* Analytical generalization is important in qualitative research; this is achieved through the strategic choice of informants important for the study and not through statistical samples. * The systematic and careful description of the entire interaction process with the reality being studied is an indicator of the qualitative method's good quality (p. 555).

Validity in qualitative research is related to description and explanation and whether the explanation fits the description. Researchers in the field of qualitative research also agree that there is no single way to interpret an event and that there is no "correct" interpretation (JANESICK, 2000).

The next section analyzes the concept of triangulation. Many authors, including Jick (1979), Hall and Rist (1999), Kekale (2001), Whittemore, Chase and Mandle (2001), and Andreani and Conchon (2005), state that validation in qualitative research is achieved through triangulation, which is often mentioned in literature.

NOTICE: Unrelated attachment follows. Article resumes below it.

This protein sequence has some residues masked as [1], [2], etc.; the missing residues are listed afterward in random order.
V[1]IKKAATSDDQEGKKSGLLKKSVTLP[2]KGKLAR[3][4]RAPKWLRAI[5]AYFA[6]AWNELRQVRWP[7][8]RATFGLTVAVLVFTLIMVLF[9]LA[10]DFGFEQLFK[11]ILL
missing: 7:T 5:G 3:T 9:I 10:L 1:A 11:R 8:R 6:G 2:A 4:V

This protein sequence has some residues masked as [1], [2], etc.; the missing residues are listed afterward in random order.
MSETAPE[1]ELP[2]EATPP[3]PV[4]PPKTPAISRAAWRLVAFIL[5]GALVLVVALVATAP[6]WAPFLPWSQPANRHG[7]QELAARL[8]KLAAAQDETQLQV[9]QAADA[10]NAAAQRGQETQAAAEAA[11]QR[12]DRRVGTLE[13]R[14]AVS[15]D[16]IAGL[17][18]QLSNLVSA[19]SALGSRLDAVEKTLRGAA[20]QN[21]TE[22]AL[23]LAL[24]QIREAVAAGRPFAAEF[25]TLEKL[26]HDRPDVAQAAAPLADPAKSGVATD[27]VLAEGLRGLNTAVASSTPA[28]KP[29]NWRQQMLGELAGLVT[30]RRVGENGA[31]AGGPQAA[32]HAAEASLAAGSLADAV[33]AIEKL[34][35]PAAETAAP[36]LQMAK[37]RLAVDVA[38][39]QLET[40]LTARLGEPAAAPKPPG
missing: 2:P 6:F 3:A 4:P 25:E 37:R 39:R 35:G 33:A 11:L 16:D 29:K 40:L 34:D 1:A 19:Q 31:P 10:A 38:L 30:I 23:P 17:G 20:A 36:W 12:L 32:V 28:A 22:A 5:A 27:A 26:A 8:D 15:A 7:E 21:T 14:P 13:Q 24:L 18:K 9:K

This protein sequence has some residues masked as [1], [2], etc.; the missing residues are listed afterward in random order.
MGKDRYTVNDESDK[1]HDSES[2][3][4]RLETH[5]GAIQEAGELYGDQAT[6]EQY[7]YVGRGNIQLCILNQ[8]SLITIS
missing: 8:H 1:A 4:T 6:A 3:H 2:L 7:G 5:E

3.4. Triangulation

The potential to know more about a phenomenon by means of research methods in an empirical investigation is frequently discussed under the item "triangulation." In such discussions, the method-related terms "integration," "combination" and "mixture" tend to be used interchangeably, suppressing the triangulation concept. According to Moran-Ellis (2006), this is problematic because it obscures an essential difference between the result of the combined methods (claimed from triangulation) and the process whereby different methods and data bases relate.